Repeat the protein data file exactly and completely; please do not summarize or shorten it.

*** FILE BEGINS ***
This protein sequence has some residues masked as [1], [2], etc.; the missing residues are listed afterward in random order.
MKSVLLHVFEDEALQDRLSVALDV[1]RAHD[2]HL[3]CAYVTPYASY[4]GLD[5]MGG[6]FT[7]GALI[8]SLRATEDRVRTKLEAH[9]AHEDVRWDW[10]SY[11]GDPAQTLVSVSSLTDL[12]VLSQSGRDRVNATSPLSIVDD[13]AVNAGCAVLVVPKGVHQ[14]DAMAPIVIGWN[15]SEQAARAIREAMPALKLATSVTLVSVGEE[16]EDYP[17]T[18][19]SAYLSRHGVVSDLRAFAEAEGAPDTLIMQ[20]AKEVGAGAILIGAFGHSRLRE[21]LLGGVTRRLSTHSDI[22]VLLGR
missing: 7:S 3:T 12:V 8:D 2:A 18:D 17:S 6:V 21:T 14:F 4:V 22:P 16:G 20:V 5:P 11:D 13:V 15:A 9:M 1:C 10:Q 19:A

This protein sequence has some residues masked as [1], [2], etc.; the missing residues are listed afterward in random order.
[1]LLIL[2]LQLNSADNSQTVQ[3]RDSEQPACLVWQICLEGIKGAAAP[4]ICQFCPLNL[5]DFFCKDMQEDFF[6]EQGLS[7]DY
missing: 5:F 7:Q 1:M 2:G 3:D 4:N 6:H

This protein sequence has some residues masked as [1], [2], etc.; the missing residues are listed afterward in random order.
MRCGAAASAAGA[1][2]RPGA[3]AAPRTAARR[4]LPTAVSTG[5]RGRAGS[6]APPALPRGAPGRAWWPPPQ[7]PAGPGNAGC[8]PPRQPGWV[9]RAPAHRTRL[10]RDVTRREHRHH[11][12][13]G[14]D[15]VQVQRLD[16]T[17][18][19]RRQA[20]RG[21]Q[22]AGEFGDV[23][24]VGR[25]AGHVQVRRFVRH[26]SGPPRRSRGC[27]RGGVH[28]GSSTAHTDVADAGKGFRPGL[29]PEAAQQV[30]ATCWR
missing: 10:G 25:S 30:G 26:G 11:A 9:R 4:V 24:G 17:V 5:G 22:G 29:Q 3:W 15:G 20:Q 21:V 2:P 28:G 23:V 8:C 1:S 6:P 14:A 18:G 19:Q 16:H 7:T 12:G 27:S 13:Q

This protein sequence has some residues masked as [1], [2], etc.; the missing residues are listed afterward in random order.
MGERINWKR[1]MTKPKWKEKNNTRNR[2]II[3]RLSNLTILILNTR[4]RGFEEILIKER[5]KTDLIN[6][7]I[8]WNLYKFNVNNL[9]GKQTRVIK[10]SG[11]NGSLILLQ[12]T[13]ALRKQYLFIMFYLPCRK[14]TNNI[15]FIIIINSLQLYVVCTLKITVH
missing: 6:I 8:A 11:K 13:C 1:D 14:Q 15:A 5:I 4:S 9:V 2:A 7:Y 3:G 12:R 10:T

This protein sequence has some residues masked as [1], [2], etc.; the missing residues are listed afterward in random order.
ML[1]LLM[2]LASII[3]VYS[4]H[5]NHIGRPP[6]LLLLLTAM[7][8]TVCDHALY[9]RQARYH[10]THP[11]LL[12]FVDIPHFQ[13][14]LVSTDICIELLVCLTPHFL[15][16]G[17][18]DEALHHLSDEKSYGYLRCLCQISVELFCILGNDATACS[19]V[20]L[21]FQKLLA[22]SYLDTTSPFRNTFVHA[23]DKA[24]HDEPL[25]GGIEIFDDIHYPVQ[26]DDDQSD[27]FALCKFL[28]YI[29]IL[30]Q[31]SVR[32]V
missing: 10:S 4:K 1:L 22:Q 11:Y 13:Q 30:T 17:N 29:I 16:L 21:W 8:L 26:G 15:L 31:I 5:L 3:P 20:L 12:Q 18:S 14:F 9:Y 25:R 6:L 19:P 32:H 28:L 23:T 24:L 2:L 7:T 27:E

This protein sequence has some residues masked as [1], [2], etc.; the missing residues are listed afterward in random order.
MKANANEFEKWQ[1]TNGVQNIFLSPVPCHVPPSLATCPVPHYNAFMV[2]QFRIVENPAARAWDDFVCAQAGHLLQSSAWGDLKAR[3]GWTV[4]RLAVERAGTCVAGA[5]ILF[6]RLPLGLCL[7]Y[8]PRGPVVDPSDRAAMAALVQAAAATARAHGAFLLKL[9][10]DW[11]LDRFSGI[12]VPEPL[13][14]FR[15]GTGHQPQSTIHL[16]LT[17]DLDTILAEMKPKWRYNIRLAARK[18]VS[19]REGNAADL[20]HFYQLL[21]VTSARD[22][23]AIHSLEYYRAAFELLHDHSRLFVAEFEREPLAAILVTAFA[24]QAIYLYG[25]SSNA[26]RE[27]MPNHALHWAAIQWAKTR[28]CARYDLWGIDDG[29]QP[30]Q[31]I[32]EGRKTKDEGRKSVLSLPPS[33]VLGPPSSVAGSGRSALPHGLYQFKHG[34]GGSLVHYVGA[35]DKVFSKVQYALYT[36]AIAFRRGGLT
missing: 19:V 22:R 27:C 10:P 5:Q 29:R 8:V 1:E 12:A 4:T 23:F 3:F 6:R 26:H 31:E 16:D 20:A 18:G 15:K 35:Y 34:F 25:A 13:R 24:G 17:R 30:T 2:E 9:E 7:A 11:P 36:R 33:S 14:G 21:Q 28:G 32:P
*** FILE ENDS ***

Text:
This protein sequence has some residues masked as [1], [2], etc.; the missing residues are listed afterward in random order.
MKSVLLHVFEDEALQDRLSVALDV[1]RAHD[2]HL[3]CAYVTPYASY[4]GLD[5]MGG[6]FT[7]GALI[8]SLRATEDRVRTKLEAH[9]AHEDVRWDW[10]SY[11]GDPAQTLVSVSSLTDL[12]VLSQSGRDRVNATSPLSIVDD[13]AVNAGCAVLVVPKGVHQ[14]DAMAPIVIGWN[15]SEQAARAIREAMPALKLATSVTLVSVGEE[16]EDYP[17]T[18][19]SAYLSRHGVVSDLRAFAEAEGAPDTLIMQ[20]AKEVGAGAILIGAFGHSRLRE[21]LLGGVTRRLSTHSDI[22]VLLGR
missing: 7:S 3:T 12:V 8:D 2:A 18:D 17:S 6:V 21:T 14:F 4:V 22:P 16:G 20:V 5:P 11:D 13:V 15:A 9:M 1:C 10:Q 19:A

This protein sequence has some residues masked as [1], [2], etc.; the missing residues are listed afterward in random order.
[1]LLIL[2]LQLNSADNSQTVQ[3]RDSEQPACLVWQICLEGIKGAAAP[4]ICQFCPLNL[5]DFFCKDMQEDFF[6]EQGLS[7]DY
missing: 5:F 7:Q 1:M 2:G 3:D 4:N 6:H

This protein sequence has some residues masked as [1], [2], etc.; the missing residues are listed afterward in random order.
MRCGAAASAAGA[1][2]RPGA[3]AAPRTAARR[4]LPTAVSTG[5]RGRAGS[6]APPALPRGAPGRAWWPPPQ[7]PAGPGNAGC[8]PPRQPGWV[9]RAPAHRTRL[10]RDVTRREHRHH[11][12][13]G[14]D[15]VQVQRLD[16]T[17][18][19]RRQA[20]RG[21]Q[22]AGEFGDV[23][24]VGR[25]AGHVQVRRFVRH[26]SGPPRRSRGC[27]RGGVH[28]GSSTAHTDVADAGKGFRPGL[29]PEAAQQV[30]ATCWR
missing: 10:G 25:S 30:G 26:G 11:A 9:R 4:V 24:G 17:V 5:G 22:G 29:Q 3:W 15:G 20:Q 21:V 2:P 28:G 23:V 8:C 1:S 6:P 14:A 18:G 19:Q 16:H 7:T 12:G 27:S 13:Q

This protein sequence has some residues masked as [1], [2], etc.; the missing residues are listed afterward in random order.
MGERINWKR[1]MTKPKWKEKNNTRNR[2]II[3]RLSNLTILILNTR[4]RGFEEILIKER[5]KTDLIN[6][7]I[8]WNLYKFNVNNL[9]GKQTRVIK[10]SG[11]NGSLILLQ[12]T[13]ALRKQYLFIMFYLPCRK[14]TNNI[15]FIIIINSLQLYVVCTLKITVH
missing: 6:I 8:A 11:K 13:C 1:D 14:Q 15:A 5:I 4:S 9:V 2:A 7:Y 3:G 12:R 10:T

This protein sequence has some residues masked as [1], [2], etc.; the missing residues are listed afterward in random order.
ML[1]LLM[2]LASII[3]VYS[4]H[5]NHIGRPP[6]LLLLLTAM[7][8]TVCDHALY[9]RQARYH[10]THP[11]LL[12]FVDIPHFQ[13][14]LVSTDICIELLVCLTPHFL[15][16]G[17][18]DEALHHLSDEKSYGYLRCLCQISVELFCILGNDATACS[19]V[20]L[21]FQKLLA[22]SYLDTTSPFRNTFVHA[23]DKA[24]HDEPL[25]GGIEIFDDIHYPVQ[26]DDDQSD[27]FALCKFL[28]YI[29]IL[30]Q[31]SVR[32]V
missing: 10:S 4:K 1:L 22:Q 11:Y 13:Q 30:T 17:N 29:I 16:L 21:W 8:L 26:G 15:L 31:I 5:L 3:P 20:L 12:Q 18:S 14:F 9:Y 25:R 6:L 19:P 32:H 28:L 23:T 24:L 2:L 7:T 27:E

This protein sequence has some residues masked as [1], [2], etc.; the missing residues are listed afterward in random order.
MKANANEFEKWQ[1]TNGVQNIFLSPVPCHVPPSLATCPVPHYNAFMV[2]QFRIVENPAARAWDDFVCAQAGHLLQSSAWGDLKAR[3]GWTV[4]RLAVERAGTCVAGA[5]ILF[6]RLPLGLCL[7]Y[8]PRGPVVDPSDRAAMAALVQAAAATARAHGAFLLKL[9][10]DW[11]LDRFSGI[12]VPEPL[13][14]FR[15]GTGHQPQSTIHL[16]LT[17]DLDTILAEMKPKWRYNIRLAARK[18]VS[19]REGNAADL[20]HFYQLL[21]VTSARD[22][23]AIHSLEYYRAAFELLHDHSRLFVAEFEREPLAAILVTAFA[24]QAIYLYG[25]SSNA[26]RE[27]MPNHALHWAAIQWAKTR[28]CARYDLWGIDDG[29]QP[30]Q[31]I[32]EGRKTKDEGRKSVLSLPPS[33]VLGPPSSVAGSGRSALPHGLYQFKHG[34]GGSLVHYVGA[35]DKVFSKVQYALYT[36]AIAFRRGGLT
missing: 19:V 22:R 27:C 10:P 5:Q 29:R 8:V 1:E 12:A 4:T 23:F 3:F 6:R 26:H 31:E 16:D 20:A 18:G 15:K 35:Y 34:F 25:A 13:R 24:G 17:R 30:T 2:E 9:E 7:A 11:P 36:R 33:S 14:G 21:Q 28:G 32:P